Harvard University

Bach Violin Fugue on Organ at Harvard’s Busch Hall

Frederick Hohman plays Johann Sebastian Bach’s “Fiddle” Fugue in D minor, BWV 539, on the Flentrop organ at Busch Hall (formerly Busch Reisinger Museum) at Harvard University in Cambridge, Massachusetts.

This is one instance where J. S. Bach (1685-1750) transcribed a piece for the pipe organ that he originally composed for a different music medium. This fugue is found as the second movement in Bach’s Sonata No. 1 for Solo Violin in G minor, BWV 1001. When adapting the fugue for solo organ, Bach transposed the work to the key of D minor, and added many passages which were not in the violin original, which embellish and enhance the work. Therefore, this organ fugue has earned a nickname: “The Fiddle.”

There are two points in the performance of the fugue where Frederick Hohman alternates manuals, in an echo fashion.

Prior to the installation of the Flentrop organ in the late 1950s, Harvard’s Busch Reisinger Museum was the home to an organ by Aeolian-Skinner that exhibited the design of its tonal director, G. Donald Harrison. Mr. Biggs was heard playing the Aeolian-Skinner organ over the CBS radio network, with a 15-minute broadcast every Sunday morning, during the early 1950s. The Aeolian-Skinner organ at Busch-Reisinger was removed and replaced by the Flentrop organ seen in this video. It was acquired for Harvard University with the help of concert organist E. Power Biggs. Mr. Biggs made several LP recordings for Columbia Records on this Flentrop organ after 1960.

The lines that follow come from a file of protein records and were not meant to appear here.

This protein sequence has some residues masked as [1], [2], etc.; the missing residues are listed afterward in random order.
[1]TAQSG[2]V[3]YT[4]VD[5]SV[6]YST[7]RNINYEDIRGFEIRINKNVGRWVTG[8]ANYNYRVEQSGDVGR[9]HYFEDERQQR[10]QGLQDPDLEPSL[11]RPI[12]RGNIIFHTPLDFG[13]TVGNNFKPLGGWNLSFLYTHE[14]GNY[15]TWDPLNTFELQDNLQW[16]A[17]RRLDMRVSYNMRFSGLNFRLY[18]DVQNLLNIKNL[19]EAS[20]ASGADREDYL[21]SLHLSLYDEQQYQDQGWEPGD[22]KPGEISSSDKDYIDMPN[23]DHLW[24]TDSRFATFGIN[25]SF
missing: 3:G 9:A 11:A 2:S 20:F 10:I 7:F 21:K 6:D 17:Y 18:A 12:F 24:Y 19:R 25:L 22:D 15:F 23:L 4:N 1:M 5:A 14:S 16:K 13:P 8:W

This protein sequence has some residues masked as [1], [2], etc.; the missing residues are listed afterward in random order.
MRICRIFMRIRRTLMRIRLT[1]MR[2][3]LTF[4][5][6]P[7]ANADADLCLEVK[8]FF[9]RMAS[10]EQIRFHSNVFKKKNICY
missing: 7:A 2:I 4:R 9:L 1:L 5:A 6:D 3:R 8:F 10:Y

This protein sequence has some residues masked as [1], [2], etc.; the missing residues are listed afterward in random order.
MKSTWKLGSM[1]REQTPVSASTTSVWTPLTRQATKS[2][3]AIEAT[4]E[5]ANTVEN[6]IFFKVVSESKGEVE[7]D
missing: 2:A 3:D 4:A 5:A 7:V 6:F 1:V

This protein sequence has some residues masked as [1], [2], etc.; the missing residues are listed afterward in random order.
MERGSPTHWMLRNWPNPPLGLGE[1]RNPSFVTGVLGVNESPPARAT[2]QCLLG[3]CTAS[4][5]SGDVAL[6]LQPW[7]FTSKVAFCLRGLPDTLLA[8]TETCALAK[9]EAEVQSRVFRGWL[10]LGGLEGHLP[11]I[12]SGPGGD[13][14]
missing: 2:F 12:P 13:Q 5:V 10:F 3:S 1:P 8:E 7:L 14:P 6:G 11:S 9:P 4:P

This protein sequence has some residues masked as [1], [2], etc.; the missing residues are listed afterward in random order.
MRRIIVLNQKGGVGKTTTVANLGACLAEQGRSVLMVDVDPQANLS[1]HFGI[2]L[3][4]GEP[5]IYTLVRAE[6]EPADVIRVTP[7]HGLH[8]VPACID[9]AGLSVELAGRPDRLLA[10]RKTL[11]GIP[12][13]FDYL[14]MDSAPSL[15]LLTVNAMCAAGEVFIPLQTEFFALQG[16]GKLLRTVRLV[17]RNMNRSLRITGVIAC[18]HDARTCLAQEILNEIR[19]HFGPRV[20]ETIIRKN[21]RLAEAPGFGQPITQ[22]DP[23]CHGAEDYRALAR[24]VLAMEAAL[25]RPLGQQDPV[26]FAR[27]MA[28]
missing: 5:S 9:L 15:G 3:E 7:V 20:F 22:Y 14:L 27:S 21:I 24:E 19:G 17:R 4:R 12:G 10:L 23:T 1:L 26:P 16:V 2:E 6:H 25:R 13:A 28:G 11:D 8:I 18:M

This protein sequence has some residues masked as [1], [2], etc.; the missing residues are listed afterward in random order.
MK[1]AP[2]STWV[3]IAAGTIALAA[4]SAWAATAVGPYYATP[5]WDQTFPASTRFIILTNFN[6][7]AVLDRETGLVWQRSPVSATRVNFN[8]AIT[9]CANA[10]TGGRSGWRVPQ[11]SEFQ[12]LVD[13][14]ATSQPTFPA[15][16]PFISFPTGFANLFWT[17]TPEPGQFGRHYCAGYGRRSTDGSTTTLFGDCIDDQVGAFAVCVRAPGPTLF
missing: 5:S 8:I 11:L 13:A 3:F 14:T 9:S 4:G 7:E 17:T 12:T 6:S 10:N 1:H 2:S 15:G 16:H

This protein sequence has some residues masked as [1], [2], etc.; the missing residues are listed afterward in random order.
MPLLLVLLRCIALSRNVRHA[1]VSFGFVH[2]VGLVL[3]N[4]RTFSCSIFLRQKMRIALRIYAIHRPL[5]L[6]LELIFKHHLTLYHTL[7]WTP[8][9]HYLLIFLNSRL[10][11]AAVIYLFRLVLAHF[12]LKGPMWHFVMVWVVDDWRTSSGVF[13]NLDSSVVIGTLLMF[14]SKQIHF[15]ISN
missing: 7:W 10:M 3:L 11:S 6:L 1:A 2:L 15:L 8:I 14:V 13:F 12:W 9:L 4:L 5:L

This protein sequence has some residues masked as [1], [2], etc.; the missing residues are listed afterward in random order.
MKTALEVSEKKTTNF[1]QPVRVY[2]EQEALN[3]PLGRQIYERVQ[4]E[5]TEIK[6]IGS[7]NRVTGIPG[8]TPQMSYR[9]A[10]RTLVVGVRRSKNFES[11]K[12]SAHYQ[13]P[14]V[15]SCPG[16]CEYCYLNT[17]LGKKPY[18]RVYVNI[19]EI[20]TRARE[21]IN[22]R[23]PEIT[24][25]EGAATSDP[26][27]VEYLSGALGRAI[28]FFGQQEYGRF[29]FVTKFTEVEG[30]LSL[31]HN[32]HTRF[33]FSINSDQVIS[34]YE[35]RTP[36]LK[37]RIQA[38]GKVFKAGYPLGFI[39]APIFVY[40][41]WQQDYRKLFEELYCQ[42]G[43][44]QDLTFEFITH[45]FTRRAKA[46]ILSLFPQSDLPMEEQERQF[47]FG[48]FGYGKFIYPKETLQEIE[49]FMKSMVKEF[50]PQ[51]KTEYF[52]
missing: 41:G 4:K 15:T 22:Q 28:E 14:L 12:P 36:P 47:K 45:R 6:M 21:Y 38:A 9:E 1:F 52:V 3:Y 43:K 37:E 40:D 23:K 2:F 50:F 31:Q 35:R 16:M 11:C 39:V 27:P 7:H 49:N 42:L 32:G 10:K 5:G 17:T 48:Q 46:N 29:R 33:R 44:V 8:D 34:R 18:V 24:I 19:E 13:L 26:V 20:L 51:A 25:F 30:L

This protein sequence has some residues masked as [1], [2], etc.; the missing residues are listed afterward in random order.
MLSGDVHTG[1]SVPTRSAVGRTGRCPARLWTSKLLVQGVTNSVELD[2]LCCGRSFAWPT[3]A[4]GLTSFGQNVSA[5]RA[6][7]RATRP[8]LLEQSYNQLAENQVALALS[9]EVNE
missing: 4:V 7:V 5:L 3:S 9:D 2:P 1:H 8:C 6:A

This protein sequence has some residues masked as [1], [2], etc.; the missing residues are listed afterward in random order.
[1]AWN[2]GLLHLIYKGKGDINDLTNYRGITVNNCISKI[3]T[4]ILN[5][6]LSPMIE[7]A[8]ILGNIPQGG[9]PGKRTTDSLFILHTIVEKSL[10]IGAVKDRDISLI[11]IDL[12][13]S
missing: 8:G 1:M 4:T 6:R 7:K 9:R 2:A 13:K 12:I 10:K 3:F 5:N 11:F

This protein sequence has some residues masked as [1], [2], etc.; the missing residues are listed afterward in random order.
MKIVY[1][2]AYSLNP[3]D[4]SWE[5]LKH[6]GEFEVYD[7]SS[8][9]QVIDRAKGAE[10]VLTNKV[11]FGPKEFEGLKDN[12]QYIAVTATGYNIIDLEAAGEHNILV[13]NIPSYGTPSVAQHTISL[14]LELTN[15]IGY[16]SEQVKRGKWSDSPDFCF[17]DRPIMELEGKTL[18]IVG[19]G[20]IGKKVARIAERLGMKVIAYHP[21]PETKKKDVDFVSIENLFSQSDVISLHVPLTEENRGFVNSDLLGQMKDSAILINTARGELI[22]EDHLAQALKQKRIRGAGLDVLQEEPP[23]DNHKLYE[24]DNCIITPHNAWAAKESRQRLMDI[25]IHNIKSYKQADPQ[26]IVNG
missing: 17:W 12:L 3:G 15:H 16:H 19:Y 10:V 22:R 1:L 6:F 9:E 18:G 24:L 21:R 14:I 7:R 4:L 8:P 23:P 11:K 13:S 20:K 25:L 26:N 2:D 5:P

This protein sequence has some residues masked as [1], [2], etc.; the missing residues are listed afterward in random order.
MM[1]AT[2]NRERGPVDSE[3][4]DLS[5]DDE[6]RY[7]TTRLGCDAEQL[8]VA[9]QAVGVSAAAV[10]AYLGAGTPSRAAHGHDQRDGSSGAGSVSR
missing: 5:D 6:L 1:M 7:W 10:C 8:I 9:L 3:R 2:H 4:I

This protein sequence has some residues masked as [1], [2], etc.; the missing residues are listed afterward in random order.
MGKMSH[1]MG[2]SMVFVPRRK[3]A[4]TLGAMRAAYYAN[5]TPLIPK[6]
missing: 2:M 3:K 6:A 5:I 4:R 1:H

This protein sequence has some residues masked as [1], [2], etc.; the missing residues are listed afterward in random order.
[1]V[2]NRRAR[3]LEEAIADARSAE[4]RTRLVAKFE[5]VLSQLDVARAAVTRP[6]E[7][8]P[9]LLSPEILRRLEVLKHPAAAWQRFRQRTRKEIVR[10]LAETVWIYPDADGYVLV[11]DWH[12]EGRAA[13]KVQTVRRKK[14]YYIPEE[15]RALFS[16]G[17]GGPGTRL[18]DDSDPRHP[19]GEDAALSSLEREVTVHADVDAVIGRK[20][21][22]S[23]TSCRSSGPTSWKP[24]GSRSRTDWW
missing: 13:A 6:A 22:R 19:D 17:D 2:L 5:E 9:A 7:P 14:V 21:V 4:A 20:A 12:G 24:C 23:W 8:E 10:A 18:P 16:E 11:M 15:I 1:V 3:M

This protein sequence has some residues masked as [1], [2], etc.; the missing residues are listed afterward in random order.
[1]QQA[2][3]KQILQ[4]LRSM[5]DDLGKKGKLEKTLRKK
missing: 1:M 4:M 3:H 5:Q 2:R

Frederick Hohman’s concert schedule may be viewed at www.frederickhohman.net and his recordings may be searched and purchased at www.zarex.com .

The 30-minute Midnight Pipes video program from which this video is excerpted is sold as a VHS Hi-Fi product, item 9023, at www.zarex.com .


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